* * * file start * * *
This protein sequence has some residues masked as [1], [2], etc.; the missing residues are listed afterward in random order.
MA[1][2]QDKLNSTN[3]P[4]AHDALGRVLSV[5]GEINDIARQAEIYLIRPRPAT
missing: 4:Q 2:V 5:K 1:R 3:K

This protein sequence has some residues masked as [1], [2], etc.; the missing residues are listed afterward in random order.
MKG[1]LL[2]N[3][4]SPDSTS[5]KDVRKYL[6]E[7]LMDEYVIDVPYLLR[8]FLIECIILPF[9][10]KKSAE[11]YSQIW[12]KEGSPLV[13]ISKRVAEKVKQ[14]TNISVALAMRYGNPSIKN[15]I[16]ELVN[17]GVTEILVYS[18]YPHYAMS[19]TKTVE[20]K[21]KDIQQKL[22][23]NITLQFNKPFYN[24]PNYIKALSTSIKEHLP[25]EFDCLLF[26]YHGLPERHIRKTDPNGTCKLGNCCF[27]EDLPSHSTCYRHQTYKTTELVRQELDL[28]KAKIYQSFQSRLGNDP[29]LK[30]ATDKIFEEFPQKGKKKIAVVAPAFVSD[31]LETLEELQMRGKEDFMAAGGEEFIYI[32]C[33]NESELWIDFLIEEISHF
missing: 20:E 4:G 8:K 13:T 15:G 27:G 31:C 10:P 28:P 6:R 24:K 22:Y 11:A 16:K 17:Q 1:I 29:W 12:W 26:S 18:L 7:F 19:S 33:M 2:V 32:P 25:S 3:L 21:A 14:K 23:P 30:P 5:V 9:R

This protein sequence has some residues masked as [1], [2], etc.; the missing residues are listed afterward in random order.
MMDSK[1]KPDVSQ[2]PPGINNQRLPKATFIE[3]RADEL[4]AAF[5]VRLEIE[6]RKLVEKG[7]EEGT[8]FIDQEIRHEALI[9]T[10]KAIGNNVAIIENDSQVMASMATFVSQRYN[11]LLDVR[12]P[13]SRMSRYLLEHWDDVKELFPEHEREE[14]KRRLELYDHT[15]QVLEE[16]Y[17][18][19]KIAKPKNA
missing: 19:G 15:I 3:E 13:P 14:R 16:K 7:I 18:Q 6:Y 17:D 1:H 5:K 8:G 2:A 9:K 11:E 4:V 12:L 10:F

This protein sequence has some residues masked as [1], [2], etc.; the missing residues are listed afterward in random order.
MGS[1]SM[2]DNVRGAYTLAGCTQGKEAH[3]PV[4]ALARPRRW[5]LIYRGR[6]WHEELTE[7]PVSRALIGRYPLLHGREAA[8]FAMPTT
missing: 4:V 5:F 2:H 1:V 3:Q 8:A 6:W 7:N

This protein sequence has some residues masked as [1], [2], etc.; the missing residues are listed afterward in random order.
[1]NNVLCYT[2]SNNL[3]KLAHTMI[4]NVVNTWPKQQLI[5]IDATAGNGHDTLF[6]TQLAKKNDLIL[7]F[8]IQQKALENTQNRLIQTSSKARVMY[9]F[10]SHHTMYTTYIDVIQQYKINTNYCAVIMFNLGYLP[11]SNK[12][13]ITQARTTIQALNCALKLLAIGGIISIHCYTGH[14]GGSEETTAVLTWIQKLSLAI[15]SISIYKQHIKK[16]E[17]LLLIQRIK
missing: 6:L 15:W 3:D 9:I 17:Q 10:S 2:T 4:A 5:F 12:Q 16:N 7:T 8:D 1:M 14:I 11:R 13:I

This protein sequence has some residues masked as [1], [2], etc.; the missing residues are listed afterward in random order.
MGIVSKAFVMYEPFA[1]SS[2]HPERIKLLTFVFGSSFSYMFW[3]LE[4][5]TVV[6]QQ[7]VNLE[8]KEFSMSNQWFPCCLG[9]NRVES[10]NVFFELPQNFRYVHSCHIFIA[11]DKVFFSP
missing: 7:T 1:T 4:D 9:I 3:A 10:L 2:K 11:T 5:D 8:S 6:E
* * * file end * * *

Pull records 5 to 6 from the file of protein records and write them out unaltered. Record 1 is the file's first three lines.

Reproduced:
This protein sequence has some residues masked as [1], [2], etc.; the missing residues are listed afterward in random order.
[1]NNVLCYT[2]SNNL[3]KLAHTMI[4]NVVNTWPKQQLI[5]IDATAGNGHDTLF[6]TQLAKKNDLIL[7]F[8]IQQKALENTQNRLIQTSSKARVMY[9]F[10]SHHTMYTTYIDVIQQYKINTNYCAVIMFNLGYLP[11]SNK[12][13]ITQARTTIQALNCALKLLAIGGIISIHCYTGH[14]GGSEETTAVLTWIQKLSLAI[15]SISIYKQHIKK[16]E[17]LLLIQRIK
missing: 6:L 15:W 3:D 9:I 17:Q 10:S 2:T 4:A 5:F 12:Q 16:N 7:T 8:D 1:M 14:I 11:R 13:I

This protein sequence has some residues masked as [1], [2], etc.; the missing residues are listed afterward in random order.
MGIVSKAFVMYEPFA[1]SS[2]HPERIKLLTFVFGSSFSYMFW[3]LE[4][5]TVV[6]QQ[7]VNLE[8]KEFSMSNQWFPCCLG[9]NRVES[10]NVFFELPQNFRYVHSCHIFIA[11]DKVFFSP
missing: 7:T 1:T 4:D 9:I 3:A 10:L 2:K 11:T 5:D 8:S 6:E